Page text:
Individual chapters, particularly towards the end, would stand out as short stories in their own right, and Moore is not averse to introducing characters for single episodes, taking as much care to bring them to life as with the central half-dozen family members. However, the reader becomes especially close to Helen, and to her son John, the two very different individuals who dominate the narrative.

Of all the 2010 long-listed Booker novels, this is the only one which I found personally moving, as the accumulation of detail, especially of the minutiae of loss, becomes overwhelming across 300 pages. The pace never drags, and the characters remain true and fresh to the end. A very satisfying read - and a life-affirming book which surely deserves to win the Booker.
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3 of 3 people found the following review helpful
5.0 out of 5 stars From raging sea to inner calm 25 Feb 2011
Format:Paperback
Reviewers seem to be split on this one, but I'm firmly in the `pro' camp. One critic complains of getting lost in the back-and-forth in time that structures the book, yet every chapter heading makes it clear what time we're in. Another says the whole idea of a novel based around a real-life Newfoundland oil-rig disaster three decades ago is a dubious waste of time. Eh?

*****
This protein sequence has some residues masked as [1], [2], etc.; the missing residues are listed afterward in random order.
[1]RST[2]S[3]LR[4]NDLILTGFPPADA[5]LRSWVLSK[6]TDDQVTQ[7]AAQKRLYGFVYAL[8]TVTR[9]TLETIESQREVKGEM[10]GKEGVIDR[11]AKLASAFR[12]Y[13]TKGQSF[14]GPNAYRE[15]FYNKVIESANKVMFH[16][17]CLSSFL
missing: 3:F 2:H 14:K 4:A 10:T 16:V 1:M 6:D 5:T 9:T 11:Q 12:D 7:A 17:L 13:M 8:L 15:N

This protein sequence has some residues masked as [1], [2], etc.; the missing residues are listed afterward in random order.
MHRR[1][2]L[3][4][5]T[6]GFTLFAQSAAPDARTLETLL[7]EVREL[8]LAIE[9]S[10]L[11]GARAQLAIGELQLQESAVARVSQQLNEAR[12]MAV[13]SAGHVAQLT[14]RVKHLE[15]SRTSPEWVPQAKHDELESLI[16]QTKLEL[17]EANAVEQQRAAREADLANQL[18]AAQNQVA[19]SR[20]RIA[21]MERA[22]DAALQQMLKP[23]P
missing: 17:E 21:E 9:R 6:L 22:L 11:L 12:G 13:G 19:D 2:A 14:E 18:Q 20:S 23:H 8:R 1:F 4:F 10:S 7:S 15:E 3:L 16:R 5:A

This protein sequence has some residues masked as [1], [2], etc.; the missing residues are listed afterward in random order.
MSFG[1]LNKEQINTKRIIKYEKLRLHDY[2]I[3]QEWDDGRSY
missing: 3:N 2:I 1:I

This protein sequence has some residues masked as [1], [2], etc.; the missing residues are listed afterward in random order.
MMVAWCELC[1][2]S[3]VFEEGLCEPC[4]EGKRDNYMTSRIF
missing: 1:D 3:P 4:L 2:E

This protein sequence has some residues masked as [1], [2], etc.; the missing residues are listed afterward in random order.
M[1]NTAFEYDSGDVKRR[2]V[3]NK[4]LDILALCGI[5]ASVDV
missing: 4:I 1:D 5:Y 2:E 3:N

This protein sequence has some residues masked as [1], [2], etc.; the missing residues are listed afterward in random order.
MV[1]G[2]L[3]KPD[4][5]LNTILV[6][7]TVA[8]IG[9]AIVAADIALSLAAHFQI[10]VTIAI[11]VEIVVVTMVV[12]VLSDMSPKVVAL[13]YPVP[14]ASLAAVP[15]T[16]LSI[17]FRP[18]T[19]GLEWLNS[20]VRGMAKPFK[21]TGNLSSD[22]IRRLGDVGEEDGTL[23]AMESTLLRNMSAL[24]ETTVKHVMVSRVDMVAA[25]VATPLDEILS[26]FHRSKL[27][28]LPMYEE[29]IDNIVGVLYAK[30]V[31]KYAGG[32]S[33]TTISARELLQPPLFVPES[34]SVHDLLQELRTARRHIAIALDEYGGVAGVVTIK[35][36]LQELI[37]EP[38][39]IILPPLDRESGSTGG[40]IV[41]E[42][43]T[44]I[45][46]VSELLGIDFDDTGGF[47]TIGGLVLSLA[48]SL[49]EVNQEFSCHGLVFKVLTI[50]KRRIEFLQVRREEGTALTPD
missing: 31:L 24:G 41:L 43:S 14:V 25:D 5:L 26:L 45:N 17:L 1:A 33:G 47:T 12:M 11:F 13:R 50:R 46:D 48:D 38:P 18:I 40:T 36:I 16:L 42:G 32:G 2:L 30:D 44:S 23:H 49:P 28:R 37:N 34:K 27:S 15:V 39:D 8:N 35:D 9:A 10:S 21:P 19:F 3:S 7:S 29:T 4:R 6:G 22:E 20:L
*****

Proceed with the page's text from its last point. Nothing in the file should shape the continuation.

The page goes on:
What Lisa Moore does is to anatomise grief, and methods of coping (or not coping) with it, by incrementally fleshing out the life, thoughts and emotional responses of the main character, widowed Helen, and to a lesser extent her son and daughters. John has discovered that a holiday fling has led to the prospect of a child he hadn't contemplated and may not want. Helen, by contrast, has had snatched away from her the husband she very much wanted to hold on to for ever.

This book could have been dull, or maudlin or just plain irritating, but it never is. Instead it's quiet, thoughtful and redemptive. Time and again I found myself thinking, Yes, that's just right. If you like books like The Shipping News, or anything by Alice Munro, this is for you.
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2 of 2 people found the following review helpful
4.0 out of 5 stars tentative explorarion of death and birth 6 Mar 2011
Format:Paperback
I enjoyed this, though at times got a little fed up of the multi-point narrative. Moore's writing is tentative, she does not pretend to know what her characters think and feel, often suggesting a string of possibilities. I found it interesting that it is in part the story of the romance of an older lady, but a shame that Moore skims over this, in this the end felt rushed.

The book follows, among other things the story of a birth and of a death. The death is Helen's, the 54 year old grandmother protagonists, husband Cal, on the Ocean Ranger disaster. The birth is of the accidental child of her oldest child John. The blurb suggests that John grapples with what to do about the impending birth, the grappling wasn't too evident.

Moore writes in beautiful, short chapters, which are rich in imagery and place. I imagine that Newfoundland is well captured, but I've never been there. I wondered if Moore had ever been to England, as at one point Helen sits on a coach between Stanstead and Heathrow and rhapsodises about the 'stonewalls and sheep', the Englishness of the countryside.......its sounds more like she is in Yorkshire than near London!

I found it enjoyable, as I have said, and a great book to read on the bus. I did not find it terribly memorable. Its the sort of book I like to take on holiday.